1. This section refers to the future, as vers. 2–9 did to the past and present. For the theme is how to escape out of the misery of the present and attain a better future. The people had hitherto employed false means; outward ceremonies that were an abomination to the Lord, (vers. 10–15). Instead of these the people must bring the genuine fruits of repentance, (vers. 16, 17). Then conference may be held with the people; then will God's grace be greater than all guilt, (v. 18). This is the right road. If the people will go that road they shall find salvation; if they will not, they shall find destruction, (vers. 19, 20). It is seen that a simple and clear order of thought occurs in this section. Vers. 18–20 must not be severed and joined to what follows. For they contain exactly the indispensable conclusion, viz.: the promise of grace in case of obedience, on the other hand denunciation of wrath in case of disobedience.
2. Hear—Gomorrah, ver. 10.-As regards the verbs, “hear,<-hearken,” this beginning is like that of the preceding section, ver. 2. But the subjects are different: there heaven and earth, here the Sodom-judges and the Gomorrahnation. The dividing into judges and nation is
occasioned partly by the double idea Sodom and
Gomorrah, by which this section is connected with the foregoing one, partly by the contents of the positive demand, ver. 17. For, as regards its general contents, this is directed against the entire nation, but especially also against the princes and judges of the nation. Expositors correctly call attention to the fact that after ver. 9, the prophet supposes a reply on the part of the people to this effect; how have they deserved so hard a fate, seeing they had been so zealously diligent, to observe all the ceremonies of the worship of Jehovah. To this it is replied, that they are not unjustly become like Sodom and Gomorrah because for a long time they were inwardly like them. What Sodom-judges and a Gomorrahnation may be, can be learned from Ezek. xvi. “As I live, saith the LoRD God, Sodom thy sister hath not done, she nor her daughters, as thou hast done, thou and thy daughters. Behold this was the iniquity of thy sister Sodom, pride, fulness of bol. and abundance of idle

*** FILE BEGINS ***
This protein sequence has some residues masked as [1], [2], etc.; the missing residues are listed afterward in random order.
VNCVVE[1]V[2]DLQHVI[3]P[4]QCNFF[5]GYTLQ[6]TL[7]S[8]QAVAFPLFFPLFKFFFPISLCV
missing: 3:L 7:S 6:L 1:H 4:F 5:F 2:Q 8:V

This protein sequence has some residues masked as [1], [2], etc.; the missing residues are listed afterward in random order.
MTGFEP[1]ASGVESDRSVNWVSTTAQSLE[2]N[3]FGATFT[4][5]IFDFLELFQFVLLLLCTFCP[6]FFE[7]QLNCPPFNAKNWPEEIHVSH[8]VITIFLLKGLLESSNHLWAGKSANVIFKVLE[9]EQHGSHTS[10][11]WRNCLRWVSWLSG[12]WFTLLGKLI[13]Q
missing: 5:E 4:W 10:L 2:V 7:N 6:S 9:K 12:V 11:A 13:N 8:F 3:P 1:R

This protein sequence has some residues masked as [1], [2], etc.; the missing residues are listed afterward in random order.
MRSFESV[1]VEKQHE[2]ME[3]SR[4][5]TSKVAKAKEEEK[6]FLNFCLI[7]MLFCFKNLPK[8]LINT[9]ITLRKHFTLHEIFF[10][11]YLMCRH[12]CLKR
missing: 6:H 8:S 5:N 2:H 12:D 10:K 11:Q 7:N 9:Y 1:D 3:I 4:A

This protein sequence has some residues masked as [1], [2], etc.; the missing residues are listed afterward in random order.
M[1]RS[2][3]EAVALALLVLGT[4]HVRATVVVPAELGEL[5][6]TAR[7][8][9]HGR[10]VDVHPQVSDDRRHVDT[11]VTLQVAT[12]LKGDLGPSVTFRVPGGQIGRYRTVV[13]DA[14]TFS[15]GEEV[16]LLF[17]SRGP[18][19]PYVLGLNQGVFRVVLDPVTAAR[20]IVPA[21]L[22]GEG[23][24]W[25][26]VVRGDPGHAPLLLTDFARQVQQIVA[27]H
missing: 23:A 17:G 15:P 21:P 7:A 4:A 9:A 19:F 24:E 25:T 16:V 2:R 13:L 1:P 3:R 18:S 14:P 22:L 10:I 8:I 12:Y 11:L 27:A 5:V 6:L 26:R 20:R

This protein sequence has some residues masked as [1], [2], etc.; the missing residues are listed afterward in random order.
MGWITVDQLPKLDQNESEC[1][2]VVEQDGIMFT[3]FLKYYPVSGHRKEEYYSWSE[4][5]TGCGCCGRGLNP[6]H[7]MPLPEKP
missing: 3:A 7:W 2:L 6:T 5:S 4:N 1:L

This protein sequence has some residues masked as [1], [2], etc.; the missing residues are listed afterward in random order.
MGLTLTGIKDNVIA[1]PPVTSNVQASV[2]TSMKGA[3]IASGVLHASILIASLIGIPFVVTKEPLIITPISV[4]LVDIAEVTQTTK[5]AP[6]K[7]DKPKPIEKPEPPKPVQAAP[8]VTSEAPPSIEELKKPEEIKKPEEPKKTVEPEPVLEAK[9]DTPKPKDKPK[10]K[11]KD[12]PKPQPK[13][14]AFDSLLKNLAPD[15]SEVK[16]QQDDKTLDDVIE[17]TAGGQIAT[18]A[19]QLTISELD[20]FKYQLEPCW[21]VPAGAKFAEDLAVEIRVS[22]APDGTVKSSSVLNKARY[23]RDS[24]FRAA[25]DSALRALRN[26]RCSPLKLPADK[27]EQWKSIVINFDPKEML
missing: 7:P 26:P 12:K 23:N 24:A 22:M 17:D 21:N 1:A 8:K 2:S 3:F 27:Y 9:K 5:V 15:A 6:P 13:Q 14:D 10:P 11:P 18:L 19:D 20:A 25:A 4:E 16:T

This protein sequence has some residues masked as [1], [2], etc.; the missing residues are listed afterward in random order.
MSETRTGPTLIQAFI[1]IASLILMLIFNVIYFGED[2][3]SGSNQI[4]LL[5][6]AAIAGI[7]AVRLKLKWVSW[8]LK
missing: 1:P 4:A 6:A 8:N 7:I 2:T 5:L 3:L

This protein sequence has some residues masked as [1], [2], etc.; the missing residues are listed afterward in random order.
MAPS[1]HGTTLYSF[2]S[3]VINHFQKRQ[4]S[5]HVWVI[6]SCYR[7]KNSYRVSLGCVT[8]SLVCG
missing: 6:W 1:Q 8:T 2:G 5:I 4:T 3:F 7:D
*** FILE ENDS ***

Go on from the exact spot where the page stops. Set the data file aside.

ness was in her, and in her daughters, neither did she strengthen the hand of the poor and needy. And they were haughty, and committed abomination before me; therefore I took them away as I saw good.” Comp. Gen. xiii. 13; xviii. 20. Therefore, rude, violent selfishness, joined with sensual abomination was the sin of Sodom, and is the sin of Judah. Consequently, and in reference to our passage, the earthly. Jerusalem is called in Rev. xi. 8 Tvevuartkū; Xóðoua Kai Aiyvirroc., The prophet does not understand by n\ln "rnos, “the law of our God,” a simple'parallel with ^ nai, “the word,” etc., institutio, or moon (chastisement) in general, but the Mosaic “Law, especially, corresponding to the context, which treats of the difference between a true and a false observance of the law. Thus the second member marks an advance in reference to the first, and
Thon is to be construed synedochically. “Docebo
T vos,” &c., says VITRINGA, “I will teach you what is the sum of the law of Moses; not this, assuredly, which ye hypocritically exhibit, but to worship God with a pure heart, and manifest zeal for justice, equity, honor and every virtue.”
3. To what purpose—full of blood, v. 11– 15.-VITRINGA calls attention to a gradation in these verses. Bloody sacrifices, attendance at the temple, unbloody sacrifices, feasts, prayers, make the series of religious formalities which approach step by step to a truly spiritual worship. And et they may all of them not satisfy the Lord as }. observed them: for the nation, notwithstanding, does not rise above the level of mere outward ceremonial service. The Dorū; are a
comprehensive expression for bloody sacrifices, as is often the case in writers of later date than the Pentateuch, see 1 Sam. ii. 29; iii. 14. Isa. xix. 21; HERzog R. Encycl. X. p. 621, 637. This appears from the prominence of the word in ver. 11, and from its being made parallel with no ver, 13. That the discourse of Jehovah must not be regarded as the first and only one of the sort spoken in this matter, but as a member of a continuous chain of words of the same purport, is indicated by the Imperfect. Without exactly intending completeness, or an